Science, Schmience 3/13/21: Werk, Slug Queen

Alec Sarché
7 min readMar 13, 2021


Science, Schmience: the weekly science digest for people who didn’t know that COVID-19 also ruined weather predictions!*

Slugs’ Bodies, Slugs’ Wisdom:

This just in: There are some (possibly very many) species of sea slugs that are capable of detaching their own heads, surviving for weeks on end without reproductive organs, a digestive tract, or even a heart — and, honey, they look GREAT doing it!!! Scientists at the Nara Women’s University in Japan have observed a third of their lab-bred Elysia marginata slugs autotomizing, or voluntarily self-amputating, their own heads over the course of their lifetimes, and beginning to grow back their whole bodies the very next day (and finishing in as little as three weeks!).

This absolute queen slays us, even from the neck up.

Science, Schmience has always been a body-positive publication, and it is our sincerely held belief that all bodies are beautiful, even — no, especially — if they’ve been recently voluntarily autotomized by a sea slug’s head to free it from parasites. The researchers believe that the slugs are able to survive because of kleptoplasty, their remarkable ability to incorporate chloroplasts, the cells that most plants use to perform photosynthesis, from the algae they eat into their own bodies. That means these slugs are able to squish around for weeks at a time as disembodied heads, without worrying about deviating from society’s “classically beautiful slug.” Remember that Dove ad campaign that everyone was so excited about because it was “so inclusive?” Well, Dove, we’re pretty sure we didn’t see any sacoglossan sea slugs in those ads. Do better. And to any slugs out there, if you’re reading this: you just keep working what your chloroplasts gave you, babe.

Hunk Like a Horse

Our lawyers tell us we need to preface this article with a disclaimer: we are not 100% sure Dr. Martine Hausberger was having sexual relations with horses; but we’ll be god-dammed if we’re saying there’s no chance she didn’t! Enjoy the read.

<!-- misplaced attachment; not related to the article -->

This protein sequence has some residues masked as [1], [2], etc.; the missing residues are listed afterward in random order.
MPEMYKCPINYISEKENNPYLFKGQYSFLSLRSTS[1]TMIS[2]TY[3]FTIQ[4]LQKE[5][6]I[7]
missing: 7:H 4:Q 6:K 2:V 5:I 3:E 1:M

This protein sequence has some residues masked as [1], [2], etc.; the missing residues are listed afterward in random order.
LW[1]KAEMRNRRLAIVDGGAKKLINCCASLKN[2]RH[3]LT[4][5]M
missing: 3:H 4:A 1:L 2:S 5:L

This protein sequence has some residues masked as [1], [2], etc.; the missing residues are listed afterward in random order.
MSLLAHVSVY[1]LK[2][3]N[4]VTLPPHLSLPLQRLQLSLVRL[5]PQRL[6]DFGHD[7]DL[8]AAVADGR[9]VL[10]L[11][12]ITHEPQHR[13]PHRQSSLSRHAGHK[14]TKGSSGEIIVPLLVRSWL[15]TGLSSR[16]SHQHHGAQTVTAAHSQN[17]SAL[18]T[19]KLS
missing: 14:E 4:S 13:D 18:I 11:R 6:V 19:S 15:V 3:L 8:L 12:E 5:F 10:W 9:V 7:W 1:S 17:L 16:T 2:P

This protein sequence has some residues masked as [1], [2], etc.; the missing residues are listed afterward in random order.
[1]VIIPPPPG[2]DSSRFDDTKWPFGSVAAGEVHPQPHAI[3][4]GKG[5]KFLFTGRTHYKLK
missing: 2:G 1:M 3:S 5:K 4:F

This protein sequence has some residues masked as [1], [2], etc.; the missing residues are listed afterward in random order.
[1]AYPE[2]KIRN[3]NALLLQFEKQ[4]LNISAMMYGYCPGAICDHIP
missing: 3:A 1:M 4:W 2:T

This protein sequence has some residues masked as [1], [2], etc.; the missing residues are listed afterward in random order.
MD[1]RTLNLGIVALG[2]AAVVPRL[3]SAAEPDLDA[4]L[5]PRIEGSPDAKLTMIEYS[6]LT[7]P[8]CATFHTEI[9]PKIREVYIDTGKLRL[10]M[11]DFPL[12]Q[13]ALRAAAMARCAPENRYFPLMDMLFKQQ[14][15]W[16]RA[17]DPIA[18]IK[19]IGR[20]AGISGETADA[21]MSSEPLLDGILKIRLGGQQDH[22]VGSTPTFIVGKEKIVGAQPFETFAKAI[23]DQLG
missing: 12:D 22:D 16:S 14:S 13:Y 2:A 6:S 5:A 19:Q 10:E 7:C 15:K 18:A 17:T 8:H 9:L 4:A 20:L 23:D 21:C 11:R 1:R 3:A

Have you ever wondered how to pleasure a horse? Ethologist Martine Hausberger certainly has. She’s spent the last 6 years researching how to get stallions rallyin’. Using an electroencephalogram (EEG), a device which records electrical impulses in the brain, Hausberger was able to find out what makes horses feel bad… and what makes them feel really, really good.

The headband might get Dr. Hausberger stamping her hooves, but we prefer a different look.

Here at Science, Schmience, we don’t quite understand what’s in it for Hausberger, but we say, “Go for it, girl!” The EEG is placed on the horse in the form of a headband, making it look like an 80s basketball star (everyone’s got their type, we assume this is just Dr. Hausberger’s). Critically, the headband does not affect the horse’s beautiful mane, which, if this was a part of the whole thing for Hausberger, we absolutely are not judging! The headband houses electrodes with many tiny needles poking gently against the skin, which we imagine might make the experience more pleasurable for the horse — which to be clear, we are totally cool with. Over the last 6 years, Hausberger has experimented with 18 horses to see what pleasures them the most. Half of those horses were classic city boys who lived in stables, and the other half were rugged, independent types who roamed with herds in the open pastures. Martine, it’s natural to go through phases, and that’s not something we’re judging you for! Hausberger found that each type had very different EEG profiles. Horses in stables showed an average of 2.5 times more right-hemisphere “gamma” waves than those in open fields. When these types of results are found in people, they are often a sign of anxiety, distraction, or depression. The horses that spent most of their time out in the open, meanwhile, showed twice as many left-hemisphere “theta” waves, which is normally (in humans, at least) a sign of a calm and attentive mind. These results show that in general, horses find more pleasure with being in open spaces as opposed to enclosed, so. Horses… aren’t into bondage, we guess? Very interesting stuff from a leading horse scientist. Through all this, we just hope Dr. Hausberger has found a way to pleasure herself as well!

You’re a Nerd